Krause: Baker leaves Lynn adrift

This article was published 5 year(s) and 4 month(s) ago.

(File photo)

If you’re looking for evidence that politicians are tone deaf when it comes to what’s really important to people, you’d have found some in a conference room of the Daily Item last week when Gov. Charlie Baker began listing reasons the state will discontinue the Lynn ferry this summer.

If you heard the conversation, or read the story, you’d swear Baker just doesn’t get it. For someone who could practically throw a rock from the front of his house and hit the “Entering Lynn” sign on Lynn Shore Drive (OK, he’d have to have a good arm and an equally good sense of direction, but you get the idea) he doesn’t seem to have a clue that his neighbors see the ferry as a means of economic development. Moreover, it doesn’t seem as if he wants to.

The Lynn-to-Boston ferry has been a godsend to people who have been looking for ways to escape the daily gridlock that is rush-hour traffic. He cited statistics stating that only an average of 30 people a day rode it last summer, but did not provide any context for that figure. He didn’t say, for example, that until June of last year, we didn’t even know whether there would be a ferry, so is part of that average being figured during a time when perhaps half to three-fourths of the potential passengers weren’t even aware it was there? And he doesn’t say that in 2016 there wasn’t a ferry, further putting it out of the minds of people. He’s no neophyte when it comes to these things. He knows how they work.

And I don’t want to hear about money. The oldest trick in the book, if you want to justify inaction, is to 1) talk about how much money it costs; and 2) talk about it such byzantine terms that our eyes glaze over. His job — the way I see it — isn’t to find excuses not to act. It’s to find ways he can be effective, and help struggling communities.

And even though Lynn has worked very hard to reinvent itself, it’s still at an incredible disadvantage when it comes to meeting its objectives. If you need an examples of how good transportation options help cities grow, go across the General Edwards Bridge into Revere. Point the car toward Ocean Avenue, and look at all the construction that’s gone up on a part of the road that used to be an abject wasteland.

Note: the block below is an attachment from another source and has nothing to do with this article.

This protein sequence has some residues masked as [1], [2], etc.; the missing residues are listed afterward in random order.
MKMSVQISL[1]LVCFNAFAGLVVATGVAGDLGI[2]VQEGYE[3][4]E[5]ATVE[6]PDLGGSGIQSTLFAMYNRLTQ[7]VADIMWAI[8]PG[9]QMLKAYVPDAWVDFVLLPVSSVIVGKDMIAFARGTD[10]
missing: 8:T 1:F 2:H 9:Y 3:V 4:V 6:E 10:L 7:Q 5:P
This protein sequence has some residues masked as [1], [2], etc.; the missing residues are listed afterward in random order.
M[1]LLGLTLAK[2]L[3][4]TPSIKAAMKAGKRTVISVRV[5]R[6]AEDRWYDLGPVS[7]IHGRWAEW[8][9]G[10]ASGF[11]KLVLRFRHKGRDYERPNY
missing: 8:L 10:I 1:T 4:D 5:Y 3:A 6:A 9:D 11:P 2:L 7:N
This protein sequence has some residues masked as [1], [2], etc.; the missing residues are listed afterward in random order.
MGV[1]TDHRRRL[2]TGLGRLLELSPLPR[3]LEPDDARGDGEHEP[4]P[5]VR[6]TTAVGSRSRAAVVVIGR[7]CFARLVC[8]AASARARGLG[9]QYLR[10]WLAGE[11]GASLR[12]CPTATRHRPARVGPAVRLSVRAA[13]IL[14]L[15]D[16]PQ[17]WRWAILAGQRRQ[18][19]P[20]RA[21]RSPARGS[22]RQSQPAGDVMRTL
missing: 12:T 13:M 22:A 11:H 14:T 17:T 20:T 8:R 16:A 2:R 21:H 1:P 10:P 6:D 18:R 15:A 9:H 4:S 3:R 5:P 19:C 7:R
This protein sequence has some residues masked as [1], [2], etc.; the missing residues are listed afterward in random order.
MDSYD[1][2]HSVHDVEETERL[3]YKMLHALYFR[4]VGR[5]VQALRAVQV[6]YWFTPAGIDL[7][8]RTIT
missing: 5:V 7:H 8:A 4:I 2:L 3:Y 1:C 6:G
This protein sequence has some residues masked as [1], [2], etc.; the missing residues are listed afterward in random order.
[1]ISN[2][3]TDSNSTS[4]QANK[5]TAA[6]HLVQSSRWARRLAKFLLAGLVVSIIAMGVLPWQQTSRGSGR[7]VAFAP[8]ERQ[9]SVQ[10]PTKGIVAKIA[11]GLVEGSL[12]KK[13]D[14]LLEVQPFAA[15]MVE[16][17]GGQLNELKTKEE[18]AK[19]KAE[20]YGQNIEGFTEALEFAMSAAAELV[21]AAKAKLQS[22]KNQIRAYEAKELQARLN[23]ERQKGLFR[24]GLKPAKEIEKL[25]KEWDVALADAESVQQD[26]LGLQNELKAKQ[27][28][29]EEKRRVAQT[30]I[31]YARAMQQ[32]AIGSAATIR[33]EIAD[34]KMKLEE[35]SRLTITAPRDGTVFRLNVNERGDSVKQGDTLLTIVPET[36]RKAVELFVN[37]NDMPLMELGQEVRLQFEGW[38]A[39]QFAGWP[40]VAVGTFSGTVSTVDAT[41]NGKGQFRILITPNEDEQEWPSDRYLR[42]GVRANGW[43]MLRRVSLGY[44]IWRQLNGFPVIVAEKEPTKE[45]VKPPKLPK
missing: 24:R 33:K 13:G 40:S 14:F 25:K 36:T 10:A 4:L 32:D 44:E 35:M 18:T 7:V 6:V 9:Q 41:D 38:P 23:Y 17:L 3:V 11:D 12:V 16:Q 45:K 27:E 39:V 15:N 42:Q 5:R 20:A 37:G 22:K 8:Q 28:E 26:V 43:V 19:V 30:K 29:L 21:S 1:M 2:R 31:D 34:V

These are lots that, at various times, have been used as extra parking spaces for Wonderland Station, but were made redundant by the seven-story parking garage; by a carnival that has found a new home on the southern end of the Revere Beach strip; and even a street-hockey rink.

Now they are potential revenue sources for the city — all made possible because Wonderland Station in Revere is an MBTA transportation hub.

Lynn has plenty of land on which to build the same multi-use facilities. What it doesn’t have is any convenient transportation access to Boston. And I’m not just talking about the downtown either. Even getting to Logan Airport is a project.

I can remember optimism teeming through the city 25 years ago when talk started heating up about a Blue Line expansion. It would be here now, if that had ever been acted upon. But something always got in the way. There was never talk of “how can we get this done?” It was always “here’s why we can’t do it.”

Nothing’s changed, has it?

Not having convenient transportation access to Boston means developers cannot charge market rates for property, which means there’s little chance of all these projects coming to fruition unless there are some definite signals that things are going to change.

The ferry might not have been much, but it was a start. Today, a ferry. Tomorrow, maybe a dedicated Silver Line bus. Perhaps someday, finally, rapid transit.

As of right now, though, nothing.

At this juncture, Lynn doesn’t have any advocates with the political cachet to match. Brendan Crighton is earnest, but is new to the state senate. Ditto Dan Cahill in the state legislature. And we’re still waiting to fill the vacancy left when Crighton moved over to the senate. Oh for the days when Thomas W. McGee was the Speaker of the House and Walter J. Boverini was the Senate Majority Leader.

When you get down to cases, we thought we had a rare opportunity with a governor who lives so close to the city’s borders, but apparently we were under an illusion. It doesn’t appear Lynn will get any help from the corner office

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